St. John wins state title: STEM Chess Club making waves & defying stereotypes
Published 9:02 am Monday, April 15, 2019
RESERVE — Football and baseball player George Smith doesn’t mind people underestimating his brainpower; it makes it easier to prove them wrong with sweeping chess tournament victories.
Smith, a STEM Magnet Program student, is following in the footsteps of his chess coach, Rene Phillips, a national master who picked up the game on a dare from his West Jefferson High School football coach.
Under Phillips’ leadership, the STEM program boasts the first St. John the Baptist Parish chess team to compete in the Louisiana High School Scholastic State Championship.
The STEM team won first place in the novice division March 30, all while fielding a team of three players in a four-person category.
“We were up against perennial powers like Lusher, Ben Franklin and Patrick Taylor,” Phillips said. “These are schools that have fielded formidable chess teams. To create a climate of chess as a mental sport and expose kids to an entirely different type of competition, focusing on academia, and having a championship team the first year is mind-boggling. It’s a rocket start.”
Smith was apprehensive at first, looking around the room and seeing opponents with far more tournament experience.
He first picked up a chess piece two years ago as a seventh grader at the urging of his mother, but he’d only played casually and without strategy.
“I was nervous, but the nerves went away after I won the first game,” Smith said.
By the end, he tied for second with three wins and one loss against veteran players.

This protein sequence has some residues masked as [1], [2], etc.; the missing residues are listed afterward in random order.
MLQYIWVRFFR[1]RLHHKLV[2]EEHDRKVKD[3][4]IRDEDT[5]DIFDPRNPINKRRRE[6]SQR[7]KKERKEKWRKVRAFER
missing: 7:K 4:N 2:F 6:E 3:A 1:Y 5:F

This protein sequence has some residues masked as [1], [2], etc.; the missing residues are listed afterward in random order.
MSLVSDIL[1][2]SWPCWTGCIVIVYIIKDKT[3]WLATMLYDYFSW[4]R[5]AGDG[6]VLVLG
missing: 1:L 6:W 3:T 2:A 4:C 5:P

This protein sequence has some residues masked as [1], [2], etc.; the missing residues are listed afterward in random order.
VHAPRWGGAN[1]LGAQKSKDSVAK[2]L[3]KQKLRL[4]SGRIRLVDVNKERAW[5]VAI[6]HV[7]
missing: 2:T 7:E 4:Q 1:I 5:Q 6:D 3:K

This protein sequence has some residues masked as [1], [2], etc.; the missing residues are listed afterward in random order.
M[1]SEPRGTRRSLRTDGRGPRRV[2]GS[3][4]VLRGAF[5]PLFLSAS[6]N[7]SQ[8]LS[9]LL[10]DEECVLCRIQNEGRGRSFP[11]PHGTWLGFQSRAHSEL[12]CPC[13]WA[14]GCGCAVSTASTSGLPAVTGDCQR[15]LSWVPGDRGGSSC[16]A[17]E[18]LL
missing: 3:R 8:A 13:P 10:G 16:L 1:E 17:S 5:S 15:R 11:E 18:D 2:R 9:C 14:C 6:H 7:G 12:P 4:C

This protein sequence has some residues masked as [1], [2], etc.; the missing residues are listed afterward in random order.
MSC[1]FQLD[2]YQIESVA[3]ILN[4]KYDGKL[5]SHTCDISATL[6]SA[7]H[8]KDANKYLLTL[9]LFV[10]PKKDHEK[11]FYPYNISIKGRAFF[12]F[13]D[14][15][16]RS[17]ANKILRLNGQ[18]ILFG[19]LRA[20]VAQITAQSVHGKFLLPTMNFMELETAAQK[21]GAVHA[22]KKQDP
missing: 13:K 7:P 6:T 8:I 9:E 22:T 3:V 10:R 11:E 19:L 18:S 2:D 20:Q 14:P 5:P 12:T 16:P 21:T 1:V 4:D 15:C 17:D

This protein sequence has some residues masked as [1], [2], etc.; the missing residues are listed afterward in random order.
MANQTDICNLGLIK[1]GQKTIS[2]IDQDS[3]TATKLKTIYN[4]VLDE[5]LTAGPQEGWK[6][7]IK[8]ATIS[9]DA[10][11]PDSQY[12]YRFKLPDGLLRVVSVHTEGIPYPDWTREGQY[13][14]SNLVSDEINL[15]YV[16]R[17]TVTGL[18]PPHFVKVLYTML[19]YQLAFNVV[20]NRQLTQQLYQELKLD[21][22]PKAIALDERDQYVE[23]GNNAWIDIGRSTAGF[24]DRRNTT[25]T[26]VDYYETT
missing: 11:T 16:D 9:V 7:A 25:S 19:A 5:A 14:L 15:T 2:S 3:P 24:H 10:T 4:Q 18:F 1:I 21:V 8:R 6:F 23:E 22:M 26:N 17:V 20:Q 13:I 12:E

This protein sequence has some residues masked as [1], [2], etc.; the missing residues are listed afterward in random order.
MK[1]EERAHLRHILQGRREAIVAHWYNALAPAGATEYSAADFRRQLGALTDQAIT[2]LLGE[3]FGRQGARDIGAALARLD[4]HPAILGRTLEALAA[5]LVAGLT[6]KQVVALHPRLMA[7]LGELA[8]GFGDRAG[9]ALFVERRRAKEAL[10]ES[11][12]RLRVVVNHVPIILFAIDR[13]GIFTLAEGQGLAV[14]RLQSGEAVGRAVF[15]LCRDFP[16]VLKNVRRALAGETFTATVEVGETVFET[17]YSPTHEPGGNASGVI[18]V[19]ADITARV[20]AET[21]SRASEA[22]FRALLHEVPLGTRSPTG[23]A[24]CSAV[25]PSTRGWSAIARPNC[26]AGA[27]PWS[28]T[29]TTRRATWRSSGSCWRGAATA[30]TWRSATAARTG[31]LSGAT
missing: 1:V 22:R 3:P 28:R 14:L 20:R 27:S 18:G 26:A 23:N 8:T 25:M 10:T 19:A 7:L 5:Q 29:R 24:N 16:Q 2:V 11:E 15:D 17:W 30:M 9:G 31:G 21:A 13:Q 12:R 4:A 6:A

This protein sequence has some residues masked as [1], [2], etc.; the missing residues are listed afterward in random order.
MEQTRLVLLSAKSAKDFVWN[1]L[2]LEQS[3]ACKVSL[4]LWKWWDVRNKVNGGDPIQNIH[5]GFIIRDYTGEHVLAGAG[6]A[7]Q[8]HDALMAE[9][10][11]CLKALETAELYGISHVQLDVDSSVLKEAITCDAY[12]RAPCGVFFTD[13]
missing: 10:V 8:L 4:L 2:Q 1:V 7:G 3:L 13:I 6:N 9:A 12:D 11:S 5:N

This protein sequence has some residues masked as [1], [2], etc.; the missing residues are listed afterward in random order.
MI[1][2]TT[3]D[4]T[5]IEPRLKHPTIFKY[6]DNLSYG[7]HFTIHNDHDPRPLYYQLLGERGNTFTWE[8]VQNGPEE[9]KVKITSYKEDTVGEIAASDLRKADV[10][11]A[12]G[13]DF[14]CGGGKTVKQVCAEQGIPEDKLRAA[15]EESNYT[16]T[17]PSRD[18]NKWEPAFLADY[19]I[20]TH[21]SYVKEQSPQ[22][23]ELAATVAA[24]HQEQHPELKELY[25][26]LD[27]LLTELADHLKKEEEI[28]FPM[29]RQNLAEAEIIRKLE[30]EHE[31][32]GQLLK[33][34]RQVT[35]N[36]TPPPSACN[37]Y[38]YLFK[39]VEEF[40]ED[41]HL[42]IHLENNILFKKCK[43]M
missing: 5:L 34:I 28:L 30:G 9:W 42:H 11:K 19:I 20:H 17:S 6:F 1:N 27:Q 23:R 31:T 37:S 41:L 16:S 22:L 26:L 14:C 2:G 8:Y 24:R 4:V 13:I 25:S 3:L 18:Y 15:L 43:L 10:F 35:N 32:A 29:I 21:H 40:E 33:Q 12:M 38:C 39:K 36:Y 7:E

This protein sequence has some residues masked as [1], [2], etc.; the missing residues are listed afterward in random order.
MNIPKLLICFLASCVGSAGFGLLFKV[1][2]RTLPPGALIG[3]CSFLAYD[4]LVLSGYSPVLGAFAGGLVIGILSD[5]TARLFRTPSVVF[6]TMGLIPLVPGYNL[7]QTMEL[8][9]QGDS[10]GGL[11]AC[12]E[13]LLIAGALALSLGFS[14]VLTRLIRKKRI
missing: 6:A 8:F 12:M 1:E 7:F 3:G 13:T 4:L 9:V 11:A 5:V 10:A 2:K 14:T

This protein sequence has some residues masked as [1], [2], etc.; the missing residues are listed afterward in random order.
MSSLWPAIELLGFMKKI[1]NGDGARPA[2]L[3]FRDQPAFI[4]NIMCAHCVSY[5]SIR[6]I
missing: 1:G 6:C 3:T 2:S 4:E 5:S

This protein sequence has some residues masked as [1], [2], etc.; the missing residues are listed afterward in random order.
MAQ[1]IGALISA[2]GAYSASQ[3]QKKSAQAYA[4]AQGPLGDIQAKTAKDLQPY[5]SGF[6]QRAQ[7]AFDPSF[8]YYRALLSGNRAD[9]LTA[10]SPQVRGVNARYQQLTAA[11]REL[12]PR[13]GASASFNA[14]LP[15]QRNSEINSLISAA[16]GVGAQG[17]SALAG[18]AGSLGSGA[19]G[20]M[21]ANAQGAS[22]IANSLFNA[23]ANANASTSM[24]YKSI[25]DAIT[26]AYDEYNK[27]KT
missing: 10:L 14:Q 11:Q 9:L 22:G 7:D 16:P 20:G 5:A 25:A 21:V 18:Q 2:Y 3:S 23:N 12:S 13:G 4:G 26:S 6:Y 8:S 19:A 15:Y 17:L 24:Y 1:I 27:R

Avery Paul-Williams also secured a win, and eighth grader Cyrel Rodrigazo tied for fifth place in a middle school division.
Matthew Billings, a football player for the East St. John High Wildcats, earned a runaway victory by outsmarting the competition in all four rounds.
Billings advanced to a national qualifying tournament last weekend, where he performed well despite not advancing to nationals. That title went to defending champion Dex Webster, who comes from a family of national masters.
Smith said having football players on the chess team serves as an advantage.
“I think it’s cool because everybody underestimates you, especially if you’re a really dominant player,” Smith said. “People are going to take you lightly and make moves that aren’t well thought out.”
The team has “totally stomped out that negative stereotypes of the dumb jock,” according to Phillips.
The best news, Phillips said, came this week as the School District announced it would support the K-9 players’ run to the national competition April 26-28.
He said chess exercises parts of the brain used for critical thinking and problem solving, adding chess play is linked to improvements in standardized test scores and self-confidence.
The after-school chess team has six members, though Phillips said daily lunch break practices attract a larger, diverse group of students.
Mackenzie Vanatta and British Stampley joined the lunchtime group a few weeks ago.
While Stampley has some experience with the game and seeks to improve her strategy, Vanatta is a newcomer.
“I wanted to see what it was all about,” Vanatta said. “It really intensifies the frontal lobe of your brain and makes you use both sides.”
Paul-Williams said the STEM school team is a smart group, adding the Scholastic competition among veteran players wasn’t much different from playing classmates after school.
Rodrigazo, the youngest on the team, was nervous at the beginning of the competition.
“I looked around and they were all pros,” Rodrigazo said.
“I was scared, but I remember coach Phillips said put your hands together, think before you move, just meditate and it will turn out good.”
Rodrigazo hopes to improve his game and earn a shot at academic scholarships.
During last week’s competition, Phillips won the professional division and qualified to represent Louisiana at a national chess competition in August.
Phillips ranks in the top five percent of the nation and has been named a national master.